Dead Rising 2 Remastered A classic. This was my first replay of 2019, but this time it was the remastered version. I played through Dead Rising 2 5-6 times on my 360 solo and with different coop partners. The remastered version is just a better version of this great game. Absolutely flawless performance even on my OG Xbox One. This game is the ultimate sit back and chill game. 8.5/10
L.A. Noire My second replay of 2019, and, up until I played the Mass Effect series earlier in the year, was my favorite game of all time. Crime/noir is my favorite genre of games, and it's too bad we really don't see many of them anymore. L.A. Noire blows every other crime game out of the water, and not only that, but throws in the detective element and makes you feel like you are truly investigating the cases in the game. The noir element is also just totally flawless in the game. While the performance of the remastered version was again, flawless, I really didn't like how they removed the Truth/Lie dialogue options with "Good Cop/Bad Cop". I honestly preferred the last gen version. Still, I consider this game a masterpiece. 10/10
South Park: The Fractured But Whole Was hoping to play this after I saw the new season to get into the mood, but decided to dive right in instead. To this day, the South Park games are the only turn-based games that I've managed to play through. While I preferred the premise of The Stick Of Truth better, I still absolutely loved my time with this game. It truly is remarkable that not only are Trey and Matt able to continually make arguably the greatest show in entertainment history, but also put out really great games. 8/10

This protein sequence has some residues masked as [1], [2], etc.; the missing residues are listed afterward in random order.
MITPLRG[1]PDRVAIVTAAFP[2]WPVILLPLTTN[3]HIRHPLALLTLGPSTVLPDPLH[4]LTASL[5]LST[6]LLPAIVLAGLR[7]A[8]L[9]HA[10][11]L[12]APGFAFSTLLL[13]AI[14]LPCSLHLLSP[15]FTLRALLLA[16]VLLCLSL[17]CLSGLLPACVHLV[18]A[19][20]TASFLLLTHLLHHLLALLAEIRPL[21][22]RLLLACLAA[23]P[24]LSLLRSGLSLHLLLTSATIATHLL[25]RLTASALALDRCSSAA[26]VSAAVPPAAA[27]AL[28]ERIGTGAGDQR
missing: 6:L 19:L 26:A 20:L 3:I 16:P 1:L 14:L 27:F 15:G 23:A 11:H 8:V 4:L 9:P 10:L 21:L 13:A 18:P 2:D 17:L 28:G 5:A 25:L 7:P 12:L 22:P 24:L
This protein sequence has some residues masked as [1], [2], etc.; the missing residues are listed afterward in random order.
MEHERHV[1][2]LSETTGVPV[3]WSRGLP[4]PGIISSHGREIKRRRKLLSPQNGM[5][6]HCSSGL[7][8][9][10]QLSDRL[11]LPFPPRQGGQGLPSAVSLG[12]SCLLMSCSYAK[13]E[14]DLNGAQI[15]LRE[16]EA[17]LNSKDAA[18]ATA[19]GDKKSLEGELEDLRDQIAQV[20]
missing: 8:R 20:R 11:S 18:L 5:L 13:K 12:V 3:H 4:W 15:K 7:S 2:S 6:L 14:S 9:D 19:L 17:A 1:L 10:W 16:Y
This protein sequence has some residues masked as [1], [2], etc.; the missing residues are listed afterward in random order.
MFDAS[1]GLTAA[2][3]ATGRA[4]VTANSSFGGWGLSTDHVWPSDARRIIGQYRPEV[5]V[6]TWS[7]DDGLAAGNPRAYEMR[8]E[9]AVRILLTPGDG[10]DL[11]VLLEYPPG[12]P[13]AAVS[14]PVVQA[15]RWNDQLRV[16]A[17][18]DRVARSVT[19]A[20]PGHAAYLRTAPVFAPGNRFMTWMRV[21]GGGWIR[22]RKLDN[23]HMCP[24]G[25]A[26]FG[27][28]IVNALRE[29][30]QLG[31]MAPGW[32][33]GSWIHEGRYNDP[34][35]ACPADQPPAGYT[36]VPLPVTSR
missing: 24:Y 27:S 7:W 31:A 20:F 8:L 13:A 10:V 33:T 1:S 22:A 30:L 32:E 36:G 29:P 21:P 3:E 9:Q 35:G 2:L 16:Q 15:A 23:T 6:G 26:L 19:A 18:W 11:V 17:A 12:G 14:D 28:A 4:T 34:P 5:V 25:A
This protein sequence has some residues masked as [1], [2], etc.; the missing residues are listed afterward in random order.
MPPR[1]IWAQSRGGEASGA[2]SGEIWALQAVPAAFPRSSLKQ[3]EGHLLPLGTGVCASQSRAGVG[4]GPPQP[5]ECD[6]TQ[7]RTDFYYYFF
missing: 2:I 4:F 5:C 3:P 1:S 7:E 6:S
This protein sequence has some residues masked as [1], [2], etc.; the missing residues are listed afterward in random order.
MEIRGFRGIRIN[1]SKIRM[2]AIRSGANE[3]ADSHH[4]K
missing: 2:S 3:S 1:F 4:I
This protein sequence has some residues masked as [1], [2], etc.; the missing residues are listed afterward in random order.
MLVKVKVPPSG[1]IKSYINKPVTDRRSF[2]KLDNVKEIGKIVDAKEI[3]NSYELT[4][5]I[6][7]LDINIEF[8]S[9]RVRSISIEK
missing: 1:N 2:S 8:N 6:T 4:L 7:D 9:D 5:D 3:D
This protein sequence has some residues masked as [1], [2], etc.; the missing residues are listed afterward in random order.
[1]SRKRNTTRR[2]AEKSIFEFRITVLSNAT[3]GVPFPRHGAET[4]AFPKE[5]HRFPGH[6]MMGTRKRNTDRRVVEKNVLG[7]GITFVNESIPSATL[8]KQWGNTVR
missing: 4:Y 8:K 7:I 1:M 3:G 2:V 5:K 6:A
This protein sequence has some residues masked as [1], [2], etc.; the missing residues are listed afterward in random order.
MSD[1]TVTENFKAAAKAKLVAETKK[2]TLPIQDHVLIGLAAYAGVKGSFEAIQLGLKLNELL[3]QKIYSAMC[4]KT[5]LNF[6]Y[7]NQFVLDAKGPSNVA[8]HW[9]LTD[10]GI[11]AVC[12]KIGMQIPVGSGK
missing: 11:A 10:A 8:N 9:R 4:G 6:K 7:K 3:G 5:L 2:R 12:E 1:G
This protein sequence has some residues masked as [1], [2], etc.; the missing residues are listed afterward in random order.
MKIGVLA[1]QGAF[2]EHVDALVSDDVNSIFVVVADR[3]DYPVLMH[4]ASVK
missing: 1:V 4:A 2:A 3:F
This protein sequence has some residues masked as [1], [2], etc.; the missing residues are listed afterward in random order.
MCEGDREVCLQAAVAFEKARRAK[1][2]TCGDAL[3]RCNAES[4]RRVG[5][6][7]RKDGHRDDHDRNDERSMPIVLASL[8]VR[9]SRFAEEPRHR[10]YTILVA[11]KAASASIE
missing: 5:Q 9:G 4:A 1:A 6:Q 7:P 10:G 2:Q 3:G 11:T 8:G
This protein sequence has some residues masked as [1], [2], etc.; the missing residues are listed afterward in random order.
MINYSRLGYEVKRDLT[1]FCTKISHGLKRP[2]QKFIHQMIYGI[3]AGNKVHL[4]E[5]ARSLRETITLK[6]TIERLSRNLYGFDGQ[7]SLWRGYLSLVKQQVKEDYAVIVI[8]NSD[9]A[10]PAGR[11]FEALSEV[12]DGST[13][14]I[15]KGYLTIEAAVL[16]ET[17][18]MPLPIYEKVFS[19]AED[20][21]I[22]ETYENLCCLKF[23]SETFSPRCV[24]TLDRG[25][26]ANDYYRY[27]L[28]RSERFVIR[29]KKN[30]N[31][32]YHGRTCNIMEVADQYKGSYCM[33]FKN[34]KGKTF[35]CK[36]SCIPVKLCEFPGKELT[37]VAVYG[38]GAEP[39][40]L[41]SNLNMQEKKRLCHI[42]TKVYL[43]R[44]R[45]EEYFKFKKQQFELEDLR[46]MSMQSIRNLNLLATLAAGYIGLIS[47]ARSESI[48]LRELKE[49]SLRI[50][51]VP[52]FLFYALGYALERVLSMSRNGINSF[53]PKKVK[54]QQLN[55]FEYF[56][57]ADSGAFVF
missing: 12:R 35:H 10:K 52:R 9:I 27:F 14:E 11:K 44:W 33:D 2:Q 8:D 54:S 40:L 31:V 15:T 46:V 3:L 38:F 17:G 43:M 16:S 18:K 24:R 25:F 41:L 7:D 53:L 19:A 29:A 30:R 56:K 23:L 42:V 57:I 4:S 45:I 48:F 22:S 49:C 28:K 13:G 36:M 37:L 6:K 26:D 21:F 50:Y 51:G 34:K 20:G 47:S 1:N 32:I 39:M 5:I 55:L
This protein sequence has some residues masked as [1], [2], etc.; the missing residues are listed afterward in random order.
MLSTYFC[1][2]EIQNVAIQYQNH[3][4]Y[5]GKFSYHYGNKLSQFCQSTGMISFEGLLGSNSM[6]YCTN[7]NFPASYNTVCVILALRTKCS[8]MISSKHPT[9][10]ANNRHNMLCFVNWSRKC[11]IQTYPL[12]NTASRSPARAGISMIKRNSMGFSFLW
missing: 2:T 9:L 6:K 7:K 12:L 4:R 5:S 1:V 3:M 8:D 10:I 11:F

Assassins Creed: Odyssey I spent all of May playing this one, so that should tell most of what you need to know. I'm a sucker for Ubisoft games and the mindless enjoyment I get out of them. While nothing Odyssey does is groundbreaking, it still provided me with more than 65 hours of content and that's without the DLC, which I hope to get back to someday. Due to the story and characters, I think this is better than Origins, although both are great games worthy of your time. I'm glad the series has turned into an basically open world RPG, because I was not a fan at all of any of the older AC games. 9/10